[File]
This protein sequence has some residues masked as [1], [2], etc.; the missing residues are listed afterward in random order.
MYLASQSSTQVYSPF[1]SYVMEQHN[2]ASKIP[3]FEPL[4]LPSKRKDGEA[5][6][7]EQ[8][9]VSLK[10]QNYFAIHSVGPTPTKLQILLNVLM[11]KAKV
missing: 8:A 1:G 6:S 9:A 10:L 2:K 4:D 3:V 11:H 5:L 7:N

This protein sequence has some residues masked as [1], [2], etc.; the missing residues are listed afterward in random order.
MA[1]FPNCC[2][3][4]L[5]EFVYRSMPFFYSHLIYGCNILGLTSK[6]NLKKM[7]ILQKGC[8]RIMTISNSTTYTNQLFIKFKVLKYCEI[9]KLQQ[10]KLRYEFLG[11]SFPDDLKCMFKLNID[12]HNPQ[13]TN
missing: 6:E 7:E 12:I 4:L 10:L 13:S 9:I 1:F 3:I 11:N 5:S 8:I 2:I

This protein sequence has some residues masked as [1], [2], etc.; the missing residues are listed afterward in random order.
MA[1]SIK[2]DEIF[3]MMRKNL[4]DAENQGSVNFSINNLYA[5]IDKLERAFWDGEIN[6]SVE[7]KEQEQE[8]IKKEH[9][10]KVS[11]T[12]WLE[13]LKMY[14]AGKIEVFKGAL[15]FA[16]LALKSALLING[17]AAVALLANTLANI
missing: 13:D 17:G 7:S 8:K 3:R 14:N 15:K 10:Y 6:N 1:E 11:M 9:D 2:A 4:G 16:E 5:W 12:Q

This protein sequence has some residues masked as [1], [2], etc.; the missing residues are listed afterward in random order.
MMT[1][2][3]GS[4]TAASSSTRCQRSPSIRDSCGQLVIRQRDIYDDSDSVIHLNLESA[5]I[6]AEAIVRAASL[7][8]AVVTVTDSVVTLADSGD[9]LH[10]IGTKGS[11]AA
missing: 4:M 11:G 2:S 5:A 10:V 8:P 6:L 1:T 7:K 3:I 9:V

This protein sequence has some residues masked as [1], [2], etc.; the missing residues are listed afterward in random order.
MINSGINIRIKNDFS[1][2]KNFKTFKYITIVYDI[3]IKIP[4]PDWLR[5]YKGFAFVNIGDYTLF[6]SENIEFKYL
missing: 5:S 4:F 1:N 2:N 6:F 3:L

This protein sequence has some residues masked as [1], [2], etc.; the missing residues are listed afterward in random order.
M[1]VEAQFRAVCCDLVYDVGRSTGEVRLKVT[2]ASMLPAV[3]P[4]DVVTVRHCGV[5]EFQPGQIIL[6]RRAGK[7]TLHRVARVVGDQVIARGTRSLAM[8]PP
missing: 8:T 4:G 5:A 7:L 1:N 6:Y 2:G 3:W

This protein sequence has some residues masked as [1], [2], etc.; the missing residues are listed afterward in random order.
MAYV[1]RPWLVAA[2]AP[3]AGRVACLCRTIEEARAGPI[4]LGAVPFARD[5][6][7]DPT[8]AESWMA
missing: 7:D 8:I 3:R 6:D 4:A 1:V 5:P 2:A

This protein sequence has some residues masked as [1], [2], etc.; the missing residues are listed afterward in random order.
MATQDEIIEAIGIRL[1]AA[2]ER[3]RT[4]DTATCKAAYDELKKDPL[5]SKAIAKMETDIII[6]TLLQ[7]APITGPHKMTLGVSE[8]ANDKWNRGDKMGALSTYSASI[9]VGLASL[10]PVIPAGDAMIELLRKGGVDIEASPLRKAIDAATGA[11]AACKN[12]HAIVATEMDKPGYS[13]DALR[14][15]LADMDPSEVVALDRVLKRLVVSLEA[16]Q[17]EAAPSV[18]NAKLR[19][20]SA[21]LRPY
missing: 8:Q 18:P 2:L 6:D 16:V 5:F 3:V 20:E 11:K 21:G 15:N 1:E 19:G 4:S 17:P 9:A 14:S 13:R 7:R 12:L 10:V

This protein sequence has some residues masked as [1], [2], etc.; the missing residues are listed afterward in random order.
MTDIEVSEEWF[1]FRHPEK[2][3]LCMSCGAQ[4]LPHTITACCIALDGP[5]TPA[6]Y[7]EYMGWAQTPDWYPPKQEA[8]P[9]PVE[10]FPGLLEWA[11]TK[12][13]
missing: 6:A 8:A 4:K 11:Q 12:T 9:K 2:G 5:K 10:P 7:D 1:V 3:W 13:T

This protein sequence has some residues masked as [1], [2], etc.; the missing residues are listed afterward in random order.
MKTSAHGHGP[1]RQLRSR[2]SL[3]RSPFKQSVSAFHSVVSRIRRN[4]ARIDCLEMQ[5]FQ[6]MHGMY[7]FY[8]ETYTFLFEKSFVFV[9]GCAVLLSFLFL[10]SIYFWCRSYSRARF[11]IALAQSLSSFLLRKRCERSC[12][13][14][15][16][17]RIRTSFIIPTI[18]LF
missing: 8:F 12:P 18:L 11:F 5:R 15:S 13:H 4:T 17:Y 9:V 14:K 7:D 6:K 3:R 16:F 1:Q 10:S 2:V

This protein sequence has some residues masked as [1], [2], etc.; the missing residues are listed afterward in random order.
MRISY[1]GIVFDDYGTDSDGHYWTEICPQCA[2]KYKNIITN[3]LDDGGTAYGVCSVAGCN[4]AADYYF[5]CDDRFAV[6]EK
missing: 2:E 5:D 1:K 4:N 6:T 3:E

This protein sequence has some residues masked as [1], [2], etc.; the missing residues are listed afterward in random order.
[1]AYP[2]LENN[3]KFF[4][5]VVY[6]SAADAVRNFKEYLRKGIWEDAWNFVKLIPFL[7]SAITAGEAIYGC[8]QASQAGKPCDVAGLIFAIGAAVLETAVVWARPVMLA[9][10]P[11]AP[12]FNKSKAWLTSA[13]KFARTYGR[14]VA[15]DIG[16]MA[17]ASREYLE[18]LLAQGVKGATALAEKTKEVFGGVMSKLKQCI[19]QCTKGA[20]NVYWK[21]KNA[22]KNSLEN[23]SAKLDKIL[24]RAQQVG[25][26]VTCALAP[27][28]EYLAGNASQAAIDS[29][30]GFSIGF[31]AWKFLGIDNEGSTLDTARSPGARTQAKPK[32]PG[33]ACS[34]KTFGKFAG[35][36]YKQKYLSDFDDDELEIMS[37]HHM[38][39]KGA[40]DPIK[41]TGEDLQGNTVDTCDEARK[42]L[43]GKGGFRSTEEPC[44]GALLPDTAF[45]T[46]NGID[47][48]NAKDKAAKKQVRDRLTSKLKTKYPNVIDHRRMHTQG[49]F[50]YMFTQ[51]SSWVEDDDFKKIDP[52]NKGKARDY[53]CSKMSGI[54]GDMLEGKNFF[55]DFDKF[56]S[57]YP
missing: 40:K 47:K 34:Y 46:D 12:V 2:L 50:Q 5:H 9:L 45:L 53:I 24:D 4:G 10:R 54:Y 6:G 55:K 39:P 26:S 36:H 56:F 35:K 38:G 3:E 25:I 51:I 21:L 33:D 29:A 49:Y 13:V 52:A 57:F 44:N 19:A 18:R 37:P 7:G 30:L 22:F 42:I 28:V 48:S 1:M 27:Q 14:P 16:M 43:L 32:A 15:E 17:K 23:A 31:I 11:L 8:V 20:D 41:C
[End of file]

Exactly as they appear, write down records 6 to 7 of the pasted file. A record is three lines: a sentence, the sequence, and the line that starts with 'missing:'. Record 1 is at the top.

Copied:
This protein sequence has some residues masked as [1], [2], etc.; the missing residues are listed afterward in random order.
M[1]VEAQFRAVCCDLVYDVGRSTGEVRLKVT[2]ASMLPAV[3]P[4]DVVTVRHCGV[5]EFQPGQIIL[6]RRAGK[7]TLHRVARVVGDQVIARGTRSLAM[8]PP
missing: 8:T 4:G 5:A 7:L 1:N 6:Y 2:G 3:W

This protein sequence has some residues masked as [1], [2], etc.; the missing residues are listed afterward in random order.
MAYV[1]RPWLVAA[2]AP[3]AGRVACLCRTIEEARAGPI[4]LGAVPFARD[5][6][7]DPT[8]AESWMA
missing: 7:D 8:I 3:R 6:D 4:A 1:V 5:P 2:A